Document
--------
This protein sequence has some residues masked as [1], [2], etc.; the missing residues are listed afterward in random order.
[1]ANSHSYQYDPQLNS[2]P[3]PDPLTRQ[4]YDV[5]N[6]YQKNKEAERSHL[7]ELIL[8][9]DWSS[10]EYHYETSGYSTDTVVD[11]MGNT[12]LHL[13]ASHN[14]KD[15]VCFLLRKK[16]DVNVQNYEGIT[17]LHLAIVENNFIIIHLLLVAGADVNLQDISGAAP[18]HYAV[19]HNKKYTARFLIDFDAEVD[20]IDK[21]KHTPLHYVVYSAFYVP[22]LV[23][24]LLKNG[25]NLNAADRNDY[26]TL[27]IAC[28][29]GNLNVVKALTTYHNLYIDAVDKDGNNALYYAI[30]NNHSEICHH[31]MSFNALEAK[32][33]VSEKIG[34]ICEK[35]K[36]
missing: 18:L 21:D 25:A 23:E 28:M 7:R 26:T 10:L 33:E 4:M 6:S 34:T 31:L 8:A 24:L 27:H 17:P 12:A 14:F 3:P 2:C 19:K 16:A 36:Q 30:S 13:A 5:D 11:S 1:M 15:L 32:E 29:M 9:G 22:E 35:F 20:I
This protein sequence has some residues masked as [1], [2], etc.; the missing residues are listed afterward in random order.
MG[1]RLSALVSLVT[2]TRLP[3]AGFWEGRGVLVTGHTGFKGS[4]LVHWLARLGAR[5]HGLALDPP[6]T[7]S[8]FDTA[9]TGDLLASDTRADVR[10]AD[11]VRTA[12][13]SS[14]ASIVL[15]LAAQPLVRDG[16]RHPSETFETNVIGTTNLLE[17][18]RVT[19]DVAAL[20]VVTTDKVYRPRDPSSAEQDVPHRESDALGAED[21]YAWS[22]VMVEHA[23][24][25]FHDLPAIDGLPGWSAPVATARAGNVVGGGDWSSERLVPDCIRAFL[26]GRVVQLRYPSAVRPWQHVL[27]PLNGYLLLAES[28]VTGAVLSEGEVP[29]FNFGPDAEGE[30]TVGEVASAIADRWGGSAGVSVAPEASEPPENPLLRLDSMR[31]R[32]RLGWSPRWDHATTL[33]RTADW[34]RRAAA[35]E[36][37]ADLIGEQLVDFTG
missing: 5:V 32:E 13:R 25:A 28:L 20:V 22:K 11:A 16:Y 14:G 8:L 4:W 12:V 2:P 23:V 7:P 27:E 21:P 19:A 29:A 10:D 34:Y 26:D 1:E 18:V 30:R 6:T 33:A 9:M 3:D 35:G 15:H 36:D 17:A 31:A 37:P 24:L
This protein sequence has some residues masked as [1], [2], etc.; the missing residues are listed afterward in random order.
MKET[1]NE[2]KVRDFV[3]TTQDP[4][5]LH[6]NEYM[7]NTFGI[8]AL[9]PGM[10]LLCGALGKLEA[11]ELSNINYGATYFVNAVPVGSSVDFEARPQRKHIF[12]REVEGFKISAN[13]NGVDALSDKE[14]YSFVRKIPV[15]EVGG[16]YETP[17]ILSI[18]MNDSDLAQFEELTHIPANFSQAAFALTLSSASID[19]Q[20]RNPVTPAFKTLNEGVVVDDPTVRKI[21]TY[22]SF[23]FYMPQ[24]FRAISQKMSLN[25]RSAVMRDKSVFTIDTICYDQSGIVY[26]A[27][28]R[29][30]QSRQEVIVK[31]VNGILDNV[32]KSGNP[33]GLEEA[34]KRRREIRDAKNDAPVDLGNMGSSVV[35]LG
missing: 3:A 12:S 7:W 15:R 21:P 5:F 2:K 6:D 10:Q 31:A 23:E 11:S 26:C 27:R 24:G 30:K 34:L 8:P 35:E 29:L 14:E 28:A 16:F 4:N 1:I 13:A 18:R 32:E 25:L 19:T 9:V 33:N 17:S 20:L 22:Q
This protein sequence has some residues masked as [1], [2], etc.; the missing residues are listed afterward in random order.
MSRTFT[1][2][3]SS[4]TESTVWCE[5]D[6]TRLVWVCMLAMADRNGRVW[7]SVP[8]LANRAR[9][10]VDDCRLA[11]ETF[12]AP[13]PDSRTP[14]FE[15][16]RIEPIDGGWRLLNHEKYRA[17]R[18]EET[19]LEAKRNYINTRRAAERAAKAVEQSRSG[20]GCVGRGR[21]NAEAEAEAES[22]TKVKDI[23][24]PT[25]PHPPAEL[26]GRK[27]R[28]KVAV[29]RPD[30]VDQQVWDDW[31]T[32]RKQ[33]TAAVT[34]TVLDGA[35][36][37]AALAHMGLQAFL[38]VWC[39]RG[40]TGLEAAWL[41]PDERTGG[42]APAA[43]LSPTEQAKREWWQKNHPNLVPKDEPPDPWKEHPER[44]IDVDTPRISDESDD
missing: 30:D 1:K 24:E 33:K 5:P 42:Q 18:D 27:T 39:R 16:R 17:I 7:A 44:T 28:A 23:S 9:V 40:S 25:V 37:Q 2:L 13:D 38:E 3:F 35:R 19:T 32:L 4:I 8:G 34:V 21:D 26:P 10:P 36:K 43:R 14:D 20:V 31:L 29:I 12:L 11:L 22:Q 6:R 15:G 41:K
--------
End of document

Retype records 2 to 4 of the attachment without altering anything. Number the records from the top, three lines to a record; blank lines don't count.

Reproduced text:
This protein sequence has some residues masked as [1], [2], etc.; the missing residues are listed afterward in random order.
MG[1]RLSALVSLVT[2]TRLP[3]AGFWEGRGVLVTGHTGFKGS[4]LVHWLARLGAR[5]HGLALDPP[6]T[7]S[8]FDTA[9]TGDLLASDTRADVR[10]AD[11]VRTA[12][13]SS[14]ASIVL[15]LAAQPLVRDG[16]RHPSETFETNVIGTTNLLE[17][18]RVT[19]DVAAL[20]VVTTDKVYRPRDPSSAEQDVPHRESDALGAED[21]YAWS[22]VMVEHA[23][24][25]FHDLPAIDGLPGWSAPVATARAGNVVGGGDWSSERLVPDCIRAFL[26]GRVVQLRYPSAVRPWQHVL[27]PLNGYLLLAES[28]VTGAVLSEGEVP[29]FNFGPDAEGE[30]TVGEVASAIADRWGGSAGVSVAPEASEPPENPLLRLDSMR[31]R[32]RLGWSPRWDHATTL[33]RTADW[34]RRAAA[35]E[36][37]ADLIGEQLVDFTG
missing: 5:V 32:E 13:R 25:A 28:L 20:V 22:K 11:A 16:Y 14:G 8:L 4:W 12:V 2:P 23:V 7:P 27:E 21:P 19:A 29:A 10:D 34:Y 26:D 1:E 18:V 30:R 6:T 33:A 9:M 3:D 35:G 15:H 36:D 17:A 31:A 37:P 24:L
This protein sequence has some residues masked as [1], [2], etc.; the missing residues are listed afterward in random order.
MKET[1]NE[2]KVRDFV[3]TTQDP[4][5]LH[6]NEYM[7]NTFGI[8]AL[9]PGM[10]LLCGALGKLEA[11]ELSNINYGATYFVNAVPVGSSVDFEARPQRKHIF[12]REVEGFKISAN[13]NGVDALSDKE[14]YSFVRKIPV[15]EVGG[16]YETP[17]ILSI[18]MNDSDLAQFEELTHIPANFSQAAFALTLSSASID[19]Q[20]RNPVTPAFKTLNEGVVVDDPTVRKI[21]TY[22]SF[23]FYMPQ[24]FRAISQKMSLN[25]RSAVMRDKSVFTIDTICYDQSGIVY[26]A[27][28]R[29][30]QSRQEVIVK[31]VNGILDNV[32]KSGNP[33]GLEEA[34]KRRREIRDAKNDAPVDLGNMGSSVV[35]LG
missing: 3:A 12:S 7:W 15:R 21:P 5:F 2:K 6:D 10:Q 31:A 23:E 11:S 26:C 27:R 24:G 30:K 34:L 8:P 35:E 29:L 14:E 28:A 16:F 4:N 1:I 13:A 18:R 32:E 25:L 19:T 9:V 33:N 17:S 20:L 22:Q
This protein sequence has some residues masked as [1], [2], etc.; the missing residues are listed afterward in random order.
MSRTFT[1][2][3]SS[4]TESTVWCE[5]D[6]TRLVWVCMLAMADRNGRVW[7]SVP[8]LANRAR[9][10]VDDCRLA[11]ETF[12]AP[13]PDSRTP[14]FE[15][16]RIEPIDGGWRLLNHEKYRA[17]R[18]EET[19]LEAKRNYINTRRAAERAAKAVEQSRSG[20]GCVGRGR[21]NAEAEAEAES[22]TKVKDI[23][24]PT[25]PHPPAEL[26]GRK[27]R[28]KVAV[29]RPD[30]VDQQVWDDW[31]T[32]RKQ[33]TAAVT[34]TVLDGA[35][36][37]AALAHMGLQAFL[38]VWC[39]RG[40]TGLEAAWL[41]PDERTGG[42]APAA[43]LSPTEQAKREWWQKNHPNLVPKDEPPDPWKEHPER[44]IDVDTPRISDESDD
missing: 30:D 1:K 24:E 33:K 5:P 42:Q 18:D 27:T 39:R 16:R 17:I 7:A 44:T 28:A 23:S 9:V 40:S 25:V 37:Q 2:L 13:D 38:E 3:F 35:R 19:T 32:L 4:I 8:G 34:V 21:D 26:P 10:P 36:K 43:R 14:D 20:V 31:L 29:I 12:L 11:L 22:Q 6:R 15:G 41:K